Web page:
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Male infertility is a condition of the reproductive system that prevents a couple from having children. If a couple has been trying to conceive a child for over a year without success, they are given a diagnosis of infertility. According to the American Pregnancy Association, infertility affects 1 in every 6 couples. Male infertility makes up about 30 percent of all cases.
There are many possible causes of male infertility, such as chronic health conditions, low sperm count, and poor-quality sperm cells. Any of these factors can interfere with the process of conceiving a child. Sperm must be healthy, functional, and transferred into the semen. There must also be enough sperm in the semen. If any of these conditions are not met, the result is male infertility.
One of the primary causes of male infertility is a varicocele, which means the veins that usually drain the testicle are swollen. This can reduce the quality of the sperm.
Other causes of male infertility include:
The risk of male infertility increases with stress, depression, testosterone replacement therapy, and the use of drugs, alcohol, and tobacco.
In most cases, the only sign of infertility in men is the inability to conceive. Physical symptoms of male infertility are uncommon. However, someone may show symptoms related to another condition that can cause infertility. For example, if a man has a hormone imbalance, he may experience changes in hair growth.
Some symptoms that have been associated with male infertility include:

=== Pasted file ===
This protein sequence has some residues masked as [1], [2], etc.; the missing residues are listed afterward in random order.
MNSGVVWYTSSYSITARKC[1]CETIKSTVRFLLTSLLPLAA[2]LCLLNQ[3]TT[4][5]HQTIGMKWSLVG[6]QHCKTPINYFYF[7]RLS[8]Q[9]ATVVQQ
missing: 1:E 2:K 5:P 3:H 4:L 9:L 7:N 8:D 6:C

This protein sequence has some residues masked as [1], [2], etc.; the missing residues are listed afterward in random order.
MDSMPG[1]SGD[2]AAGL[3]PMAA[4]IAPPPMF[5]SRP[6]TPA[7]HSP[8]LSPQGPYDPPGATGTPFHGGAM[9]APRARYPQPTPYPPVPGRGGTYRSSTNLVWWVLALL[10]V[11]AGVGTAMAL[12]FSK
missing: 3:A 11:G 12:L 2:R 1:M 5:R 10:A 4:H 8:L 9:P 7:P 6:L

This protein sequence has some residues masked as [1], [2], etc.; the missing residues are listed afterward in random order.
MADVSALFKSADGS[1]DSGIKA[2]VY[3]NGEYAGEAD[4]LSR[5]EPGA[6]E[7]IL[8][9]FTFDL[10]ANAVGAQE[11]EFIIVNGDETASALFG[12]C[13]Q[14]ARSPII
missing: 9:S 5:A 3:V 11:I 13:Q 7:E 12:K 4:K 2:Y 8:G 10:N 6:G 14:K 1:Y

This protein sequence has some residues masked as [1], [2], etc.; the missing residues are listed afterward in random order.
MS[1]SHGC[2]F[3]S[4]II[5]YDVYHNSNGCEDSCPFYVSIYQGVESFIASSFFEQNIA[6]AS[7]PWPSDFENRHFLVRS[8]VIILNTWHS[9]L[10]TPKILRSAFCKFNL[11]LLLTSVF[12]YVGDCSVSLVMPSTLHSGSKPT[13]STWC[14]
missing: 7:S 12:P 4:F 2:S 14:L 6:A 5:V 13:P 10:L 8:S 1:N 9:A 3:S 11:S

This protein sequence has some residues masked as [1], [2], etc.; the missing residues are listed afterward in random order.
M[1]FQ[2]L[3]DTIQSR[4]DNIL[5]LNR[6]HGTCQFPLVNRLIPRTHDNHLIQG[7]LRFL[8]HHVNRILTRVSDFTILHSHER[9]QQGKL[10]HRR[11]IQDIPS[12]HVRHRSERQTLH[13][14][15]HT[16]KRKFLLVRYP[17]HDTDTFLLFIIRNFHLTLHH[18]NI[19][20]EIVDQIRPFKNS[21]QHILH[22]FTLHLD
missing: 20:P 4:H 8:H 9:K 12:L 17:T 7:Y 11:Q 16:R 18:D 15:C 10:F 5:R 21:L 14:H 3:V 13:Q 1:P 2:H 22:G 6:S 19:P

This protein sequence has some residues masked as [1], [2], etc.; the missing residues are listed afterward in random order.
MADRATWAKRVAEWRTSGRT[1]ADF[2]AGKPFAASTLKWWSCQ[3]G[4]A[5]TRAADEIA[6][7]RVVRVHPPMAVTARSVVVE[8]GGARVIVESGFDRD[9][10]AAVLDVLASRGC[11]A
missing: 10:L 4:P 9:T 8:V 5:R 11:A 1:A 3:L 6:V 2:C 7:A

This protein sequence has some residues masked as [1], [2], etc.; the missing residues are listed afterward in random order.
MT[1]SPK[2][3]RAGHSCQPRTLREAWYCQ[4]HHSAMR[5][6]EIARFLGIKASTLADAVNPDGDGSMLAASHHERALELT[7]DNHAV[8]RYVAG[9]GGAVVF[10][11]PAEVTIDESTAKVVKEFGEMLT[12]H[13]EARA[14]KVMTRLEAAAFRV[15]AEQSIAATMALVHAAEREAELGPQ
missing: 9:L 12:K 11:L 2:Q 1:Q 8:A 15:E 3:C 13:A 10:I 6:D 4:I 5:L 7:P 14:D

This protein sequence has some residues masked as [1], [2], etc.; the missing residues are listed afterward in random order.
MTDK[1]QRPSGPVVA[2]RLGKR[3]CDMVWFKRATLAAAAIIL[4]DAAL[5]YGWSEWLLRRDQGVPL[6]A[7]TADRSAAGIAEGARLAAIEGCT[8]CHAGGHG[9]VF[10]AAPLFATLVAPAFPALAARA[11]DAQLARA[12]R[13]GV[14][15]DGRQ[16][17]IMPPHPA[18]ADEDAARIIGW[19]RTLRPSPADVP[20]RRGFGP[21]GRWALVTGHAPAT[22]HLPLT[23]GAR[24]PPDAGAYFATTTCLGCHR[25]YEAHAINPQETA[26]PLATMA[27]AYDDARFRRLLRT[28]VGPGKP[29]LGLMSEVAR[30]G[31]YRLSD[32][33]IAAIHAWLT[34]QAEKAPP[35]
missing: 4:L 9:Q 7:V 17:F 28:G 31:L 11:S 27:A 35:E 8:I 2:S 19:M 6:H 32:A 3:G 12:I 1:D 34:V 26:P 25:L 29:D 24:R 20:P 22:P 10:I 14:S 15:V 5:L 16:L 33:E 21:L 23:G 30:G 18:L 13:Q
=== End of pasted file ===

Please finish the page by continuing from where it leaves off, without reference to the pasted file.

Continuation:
To diagnose male infertility, a doctor will often start by reviewing your medical history, including asking questions about your current lifestyle habits. They may also suggest a physical analysis, request a blood test to review your hormone levels, and perform a semen analysis to learn more about your sperm count.
There are a number of treatments available to help reverse this condition.
Varicoceles are the most common cause of male infertility. Fortunately, they are treatable. Treatment for this condition requires surgery to either block or remove the veins. Many men see an improvement following surgery, but the procedure may not be as effective if there are multiple causes of the infertility.
If your doctor determines that an infection is at the root of your infertility, they will likely prescribe an antibiotic. For a hormone imbalance, you may be given oral hormones or hormone injections to correct it.
Other treatments your doctor may recommend to help increase sperm count include:
If the above treatments do not seem to be working, your doctor may recommend other fertility avenues to you and your partner. These are called assisted reproductive techniques, and they are relatively new methods of increasing fertility.
One of these infertility treatments is artificial insemination, where doctors collect semen, process it in a lab, and insert it directly into a woman's cervix or uterus.
Another common treatment is in vitro fertilization. In this procedure, a doctor takes eggs from a woman's body and mixes it with sperm in a lab. Then, they place the mixture of eggs and sperm into the women's uterus and fallopian tubes. Some couples also choose to use intracytoplasmic sperm injection. Instead of combining the sperm with the egg, this procedure involves injecting a single sperm straight into an egg and then placing the pair in a woman's uterus. The mixture can also be frozen and saved for a future appointment.
There are very few risks that go along with infertility treatments for men. While any surgery has the chance for error or injury, there is a low risk of bleeding and infection for men who undergo sperm extraction during ART treatment.
If you or someone you know is experiencing male infertility, here is a list of resources with more information about the condition. For any questions or concerns, make an appointment to speak with one of our specialists today.